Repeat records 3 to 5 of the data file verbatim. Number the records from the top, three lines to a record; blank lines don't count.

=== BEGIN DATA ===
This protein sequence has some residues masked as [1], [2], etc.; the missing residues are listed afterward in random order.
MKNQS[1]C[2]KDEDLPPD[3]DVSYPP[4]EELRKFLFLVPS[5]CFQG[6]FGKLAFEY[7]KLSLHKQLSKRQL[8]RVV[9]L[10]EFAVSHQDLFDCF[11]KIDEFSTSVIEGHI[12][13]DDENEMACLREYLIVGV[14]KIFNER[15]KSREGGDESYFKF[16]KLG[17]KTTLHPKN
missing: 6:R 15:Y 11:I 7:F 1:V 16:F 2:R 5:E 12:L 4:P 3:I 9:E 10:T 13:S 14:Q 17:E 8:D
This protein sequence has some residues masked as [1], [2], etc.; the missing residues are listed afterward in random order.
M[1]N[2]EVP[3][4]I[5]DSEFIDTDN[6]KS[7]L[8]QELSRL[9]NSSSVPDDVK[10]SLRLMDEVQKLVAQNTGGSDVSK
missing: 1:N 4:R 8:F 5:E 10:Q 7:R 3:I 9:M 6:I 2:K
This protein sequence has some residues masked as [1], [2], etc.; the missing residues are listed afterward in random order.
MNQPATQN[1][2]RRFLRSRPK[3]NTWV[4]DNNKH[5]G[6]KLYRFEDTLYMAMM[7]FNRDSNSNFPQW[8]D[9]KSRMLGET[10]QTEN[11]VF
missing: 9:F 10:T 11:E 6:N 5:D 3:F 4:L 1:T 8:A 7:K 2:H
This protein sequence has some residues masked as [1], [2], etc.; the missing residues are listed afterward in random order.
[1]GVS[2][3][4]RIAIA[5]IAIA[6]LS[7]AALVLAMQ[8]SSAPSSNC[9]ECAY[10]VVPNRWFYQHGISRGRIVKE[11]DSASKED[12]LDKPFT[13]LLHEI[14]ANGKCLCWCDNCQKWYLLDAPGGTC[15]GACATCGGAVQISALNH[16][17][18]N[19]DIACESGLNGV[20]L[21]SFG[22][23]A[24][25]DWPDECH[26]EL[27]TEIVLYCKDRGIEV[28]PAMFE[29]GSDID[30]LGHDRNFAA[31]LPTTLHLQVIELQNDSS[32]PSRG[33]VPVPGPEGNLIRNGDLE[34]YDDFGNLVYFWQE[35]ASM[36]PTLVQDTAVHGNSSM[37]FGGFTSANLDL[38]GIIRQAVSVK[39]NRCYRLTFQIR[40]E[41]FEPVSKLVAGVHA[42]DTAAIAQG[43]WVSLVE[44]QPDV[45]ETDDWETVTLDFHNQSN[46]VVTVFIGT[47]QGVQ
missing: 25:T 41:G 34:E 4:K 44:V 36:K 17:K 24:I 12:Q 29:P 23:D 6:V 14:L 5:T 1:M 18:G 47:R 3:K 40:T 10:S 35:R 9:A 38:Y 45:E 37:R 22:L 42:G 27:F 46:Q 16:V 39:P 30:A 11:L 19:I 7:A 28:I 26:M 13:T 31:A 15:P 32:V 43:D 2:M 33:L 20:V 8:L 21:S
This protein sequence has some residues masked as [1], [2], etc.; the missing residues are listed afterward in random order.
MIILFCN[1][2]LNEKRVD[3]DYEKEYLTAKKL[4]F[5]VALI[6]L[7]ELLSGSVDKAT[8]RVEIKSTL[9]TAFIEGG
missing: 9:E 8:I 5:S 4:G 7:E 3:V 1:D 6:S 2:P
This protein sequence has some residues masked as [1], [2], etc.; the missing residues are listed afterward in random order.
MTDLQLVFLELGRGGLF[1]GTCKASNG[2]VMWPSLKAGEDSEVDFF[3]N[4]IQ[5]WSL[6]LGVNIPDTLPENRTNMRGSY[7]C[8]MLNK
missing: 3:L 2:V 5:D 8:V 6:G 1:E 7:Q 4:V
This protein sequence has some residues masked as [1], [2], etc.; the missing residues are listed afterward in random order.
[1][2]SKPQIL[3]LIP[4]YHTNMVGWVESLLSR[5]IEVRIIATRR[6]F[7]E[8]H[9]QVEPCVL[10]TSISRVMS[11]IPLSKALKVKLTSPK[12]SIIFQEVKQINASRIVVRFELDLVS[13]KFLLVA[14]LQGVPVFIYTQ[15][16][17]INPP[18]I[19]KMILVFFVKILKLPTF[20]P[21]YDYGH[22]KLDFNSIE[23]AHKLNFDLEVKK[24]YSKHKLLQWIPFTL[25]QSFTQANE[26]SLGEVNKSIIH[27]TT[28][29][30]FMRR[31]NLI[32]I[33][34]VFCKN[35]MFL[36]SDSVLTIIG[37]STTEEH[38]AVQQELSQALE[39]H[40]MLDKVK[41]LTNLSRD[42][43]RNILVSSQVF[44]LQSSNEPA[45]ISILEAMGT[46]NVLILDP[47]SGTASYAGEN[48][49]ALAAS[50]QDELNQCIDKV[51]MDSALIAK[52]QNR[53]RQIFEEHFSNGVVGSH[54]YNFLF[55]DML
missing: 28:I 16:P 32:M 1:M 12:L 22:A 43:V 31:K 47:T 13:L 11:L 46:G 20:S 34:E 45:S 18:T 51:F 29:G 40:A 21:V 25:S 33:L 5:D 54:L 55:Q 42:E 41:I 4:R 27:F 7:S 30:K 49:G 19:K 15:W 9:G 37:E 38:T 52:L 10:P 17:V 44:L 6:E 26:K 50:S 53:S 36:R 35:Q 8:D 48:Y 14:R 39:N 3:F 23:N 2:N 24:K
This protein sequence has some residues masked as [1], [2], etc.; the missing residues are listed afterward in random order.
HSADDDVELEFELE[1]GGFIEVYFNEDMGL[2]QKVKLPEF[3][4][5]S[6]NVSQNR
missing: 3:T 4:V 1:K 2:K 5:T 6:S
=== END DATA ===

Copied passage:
This protein sequence has some residues masked as [1], [2], etc.; the missing residues are listed afterward in random order.
MNQPATQN[1][2]RRFLRSRPK[3]NTWV[4]DNNKH[5]G[6]KLYRFEDTLYMAMM[7]FNRDSNSNFPQW[8]D[9]KSRMLGET[10]QTEN[11]VF
missing: 9:F 10:T 11:E 6:N 5:D 3:F 4:L 1:T 8:A 7:K 2:H
This protein sequence has some residues masked as [1], [2], etc.; the missing residues are listed afterward in random order.
[1]GVS[2][3][4]RIAIA[5]IAIA[6]LS[7]AALVLAMQ[8]SSAPSSNC[9]ECAY[10]VVPNRWFYQHGISRGRIVKE[11]DSASKED[12]LDKPFT[13]LLHEI[14]ANGKCLCWCDNCQKWYLLDAPGGTC[15]GACATCGGAVQISALNH[16][17][18]N[19]DIACESGLNGV[20]L[21]SFG[22][23]A[24][25]DWPDECH[26]EL[27]TEIVLYCKDRGIEV[28]PAMFE[29]GSDID[30]LGHDRNFAA[31]LPTTLHLQVIELQNDSS[32]PSRG[33]VPVPGPEGNLIRNGDLE[34]YDDFGNLVYFWQE[35]ASM[36]PTLVQDTAVHGNSSM[37]FGGFTSANLDL[38]GIIRQAVSVK[39]NRCYRLTFQIR[40]E[41]FEPVSKLVAGVHA[42]DTAAIAQG[43]WVSLVE[44]QPDV[45]ETDDWETVTLDFHNQSN[46]VVTVFIGT[47]QGVQ
missing: 25:T 41:G 34:E 4:K 44:V 36:K 17:K 24:I 12:Q 29:P 23:D 6:V 14:L 5:T 1:M 18:G 47:R 3:K 40:T 10:S 35:R 9:A 38:Y 45:E 37:R 22:L 42:G 27:F 46:Q 16:V 39:P 30:A 11:L 19:I 7:A 28:I 26:M 13:T 31:A 15:P 32:V 43:D 2:M 33:L 20:V 8:L 21:S
This protein sequence has some residues masked as [1], [2], etc.; the missing residues are listed afterward in random order.
MIILFCN[1][2]LNEKRVD[3]DYEKEYLTAKKL[4]F[5]VALI[6]L[7]ELLSGSVDKAT[8]RVEIKSTL[9]TAFIEGG
missing: 9:E 8:I 5:S 4:G 7:E 3:V 1:D 6:S 2:P